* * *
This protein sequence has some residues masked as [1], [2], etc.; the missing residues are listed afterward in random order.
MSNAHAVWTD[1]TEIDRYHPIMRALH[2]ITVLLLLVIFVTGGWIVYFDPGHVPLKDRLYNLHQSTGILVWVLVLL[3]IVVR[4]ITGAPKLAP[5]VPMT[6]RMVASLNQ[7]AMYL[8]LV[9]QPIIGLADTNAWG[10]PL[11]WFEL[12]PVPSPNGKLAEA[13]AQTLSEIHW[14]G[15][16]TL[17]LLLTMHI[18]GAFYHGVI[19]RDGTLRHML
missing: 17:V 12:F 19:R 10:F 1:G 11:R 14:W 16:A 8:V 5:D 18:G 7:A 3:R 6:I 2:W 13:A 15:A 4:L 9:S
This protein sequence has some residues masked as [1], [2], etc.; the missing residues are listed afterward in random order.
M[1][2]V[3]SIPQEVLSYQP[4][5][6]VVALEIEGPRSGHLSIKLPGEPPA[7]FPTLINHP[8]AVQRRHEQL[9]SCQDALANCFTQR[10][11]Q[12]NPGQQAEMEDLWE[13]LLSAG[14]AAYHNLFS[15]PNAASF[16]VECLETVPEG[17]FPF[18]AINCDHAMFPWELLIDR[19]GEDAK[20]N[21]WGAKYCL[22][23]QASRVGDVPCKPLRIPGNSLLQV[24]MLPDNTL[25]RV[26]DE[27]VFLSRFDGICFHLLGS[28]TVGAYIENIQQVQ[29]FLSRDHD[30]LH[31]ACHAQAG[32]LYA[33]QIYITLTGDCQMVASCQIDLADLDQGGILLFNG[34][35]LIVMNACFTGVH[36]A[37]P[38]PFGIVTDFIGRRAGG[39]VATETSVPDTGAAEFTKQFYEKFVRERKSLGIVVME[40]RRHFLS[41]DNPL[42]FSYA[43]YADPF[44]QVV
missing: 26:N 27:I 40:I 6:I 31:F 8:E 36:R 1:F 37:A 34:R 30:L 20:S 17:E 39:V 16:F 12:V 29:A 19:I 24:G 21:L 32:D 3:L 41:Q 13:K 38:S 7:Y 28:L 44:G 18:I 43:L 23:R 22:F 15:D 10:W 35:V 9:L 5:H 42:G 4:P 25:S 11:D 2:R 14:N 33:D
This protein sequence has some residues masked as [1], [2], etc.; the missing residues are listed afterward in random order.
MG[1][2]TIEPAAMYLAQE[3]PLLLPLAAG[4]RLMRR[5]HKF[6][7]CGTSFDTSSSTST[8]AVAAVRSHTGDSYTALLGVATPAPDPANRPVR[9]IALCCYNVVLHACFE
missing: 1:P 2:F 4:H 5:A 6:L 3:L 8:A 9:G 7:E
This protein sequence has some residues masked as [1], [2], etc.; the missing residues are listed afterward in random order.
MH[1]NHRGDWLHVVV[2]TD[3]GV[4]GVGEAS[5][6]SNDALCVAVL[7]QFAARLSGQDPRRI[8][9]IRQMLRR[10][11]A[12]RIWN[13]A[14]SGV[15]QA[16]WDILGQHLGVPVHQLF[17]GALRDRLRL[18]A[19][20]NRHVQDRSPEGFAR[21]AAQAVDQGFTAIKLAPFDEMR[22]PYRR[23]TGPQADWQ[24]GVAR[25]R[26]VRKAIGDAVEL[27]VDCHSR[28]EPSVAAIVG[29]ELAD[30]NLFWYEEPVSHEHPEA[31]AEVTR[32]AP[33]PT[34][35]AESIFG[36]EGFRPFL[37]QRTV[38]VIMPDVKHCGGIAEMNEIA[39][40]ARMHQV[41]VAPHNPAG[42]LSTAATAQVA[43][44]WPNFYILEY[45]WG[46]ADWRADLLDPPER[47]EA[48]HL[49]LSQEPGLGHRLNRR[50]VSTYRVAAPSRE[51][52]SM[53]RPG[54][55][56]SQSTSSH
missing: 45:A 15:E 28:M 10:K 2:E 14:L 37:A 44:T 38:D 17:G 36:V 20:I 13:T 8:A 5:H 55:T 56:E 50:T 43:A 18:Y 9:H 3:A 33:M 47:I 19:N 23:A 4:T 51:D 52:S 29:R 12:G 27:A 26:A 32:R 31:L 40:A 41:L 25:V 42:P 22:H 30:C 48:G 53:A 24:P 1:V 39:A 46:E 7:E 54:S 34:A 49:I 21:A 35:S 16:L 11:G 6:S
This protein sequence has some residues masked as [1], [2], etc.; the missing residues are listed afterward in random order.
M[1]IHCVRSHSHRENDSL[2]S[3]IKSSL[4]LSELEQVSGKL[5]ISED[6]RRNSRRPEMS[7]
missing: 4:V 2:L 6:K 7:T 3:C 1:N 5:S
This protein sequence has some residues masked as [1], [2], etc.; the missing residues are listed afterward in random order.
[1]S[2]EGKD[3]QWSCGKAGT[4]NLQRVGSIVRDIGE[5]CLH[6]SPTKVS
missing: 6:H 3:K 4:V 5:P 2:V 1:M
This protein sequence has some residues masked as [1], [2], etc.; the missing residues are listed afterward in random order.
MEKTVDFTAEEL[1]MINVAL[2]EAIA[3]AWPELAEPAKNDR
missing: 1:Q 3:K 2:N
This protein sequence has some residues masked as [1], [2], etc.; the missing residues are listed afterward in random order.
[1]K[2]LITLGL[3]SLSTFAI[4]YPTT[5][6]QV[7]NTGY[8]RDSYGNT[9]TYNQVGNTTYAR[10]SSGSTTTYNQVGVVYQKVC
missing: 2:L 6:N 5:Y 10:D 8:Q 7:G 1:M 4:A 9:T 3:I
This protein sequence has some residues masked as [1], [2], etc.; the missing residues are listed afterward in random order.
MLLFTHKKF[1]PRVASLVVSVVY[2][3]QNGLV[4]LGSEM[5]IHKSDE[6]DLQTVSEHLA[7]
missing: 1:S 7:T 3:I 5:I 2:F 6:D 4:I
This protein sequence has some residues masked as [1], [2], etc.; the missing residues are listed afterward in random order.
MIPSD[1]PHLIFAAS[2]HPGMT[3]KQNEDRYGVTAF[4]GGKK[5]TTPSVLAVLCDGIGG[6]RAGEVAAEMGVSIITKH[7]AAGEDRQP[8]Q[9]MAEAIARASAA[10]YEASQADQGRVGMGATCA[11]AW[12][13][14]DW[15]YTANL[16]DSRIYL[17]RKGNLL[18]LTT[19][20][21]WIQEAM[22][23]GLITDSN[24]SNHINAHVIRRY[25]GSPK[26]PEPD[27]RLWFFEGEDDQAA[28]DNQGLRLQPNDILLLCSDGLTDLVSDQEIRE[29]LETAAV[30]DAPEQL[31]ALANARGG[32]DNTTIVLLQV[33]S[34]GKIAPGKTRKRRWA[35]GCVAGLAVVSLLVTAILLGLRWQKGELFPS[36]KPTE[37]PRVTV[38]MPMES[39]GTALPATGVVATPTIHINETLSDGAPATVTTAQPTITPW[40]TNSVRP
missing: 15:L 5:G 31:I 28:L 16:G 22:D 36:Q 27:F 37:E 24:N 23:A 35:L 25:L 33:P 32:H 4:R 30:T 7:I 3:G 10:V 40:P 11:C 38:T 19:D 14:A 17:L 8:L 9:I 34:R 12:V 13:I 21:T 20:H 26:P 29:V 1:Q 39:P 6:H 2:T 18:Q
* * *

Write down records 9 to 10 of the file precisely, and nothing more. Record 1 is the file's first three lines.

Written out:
This protein sequence has some residues masked as [1], [2], etc.; the missing residues are listed afterward in random order.
MLLFTHKKF[1]PRVASLVVSVVY[2][3]QNGLV[4]LGSEM[5]IHKSDE[6]DLQTVSEHLA[7]
missing: 1:S 7:T 3:I 5:I 2:F 6:D 4:I
This protein sequence has some residues masked as [1], [2], etc.; the missing residues are listed afterward in random order.
MIPSD[1]PHLIFAAS[2]HPGMT[3]KQNEDRYGVTAF[4]GGKK[5]TTPSVLAVLCDGIGG[6]RAGEVAAEMGVSIITKH[7]AAGEDRQP[8]Q[9]MAEAIARASAA[10]YEASQADQGRVGMGATCA[11]AW[12][13][14]DW[15]YTANL[16]DSRIYL[17]RKGNLL[18]LTT[19][20][21]WIQEAM[22][23]GLITDSN[24]SNHINAHVIRRY[25]GSPK[26]PEPD[27]RLWFFEGEDDQAA[28]DNQGLRLQPNDILLLCSDGLTDLVSDQEIRE[29]LETAAV[30]DAPEQL[31]ALANARGG[32]DNTTIVLLQV[33]S[34]GKIAPGKTRKRRWA[35]GCVAGLAVVSLLVTAILLGLRWQKGELFPS[36]KPTE[37]PRVTV[38]MPMES[39]GTALPATGVVATPTIHINETLSDGAPATVTTAQPTITPW[40]TNSVRP
missing: 15:L 5:G 31:I 28:L 16:G 22:D 36:Q 27:F 37:E 24:N 23:A 35:L 25:L 33:P 32:H 4:R 30:T 7:I 3:G 10:V 40:P 11:C 38:T 19:D 14:A 17:L 8:L 9:I 34:R 12:V 13:I 21:T 20:H 26:P 29:V 1:Q 39:P 6:H 2:T 18:Q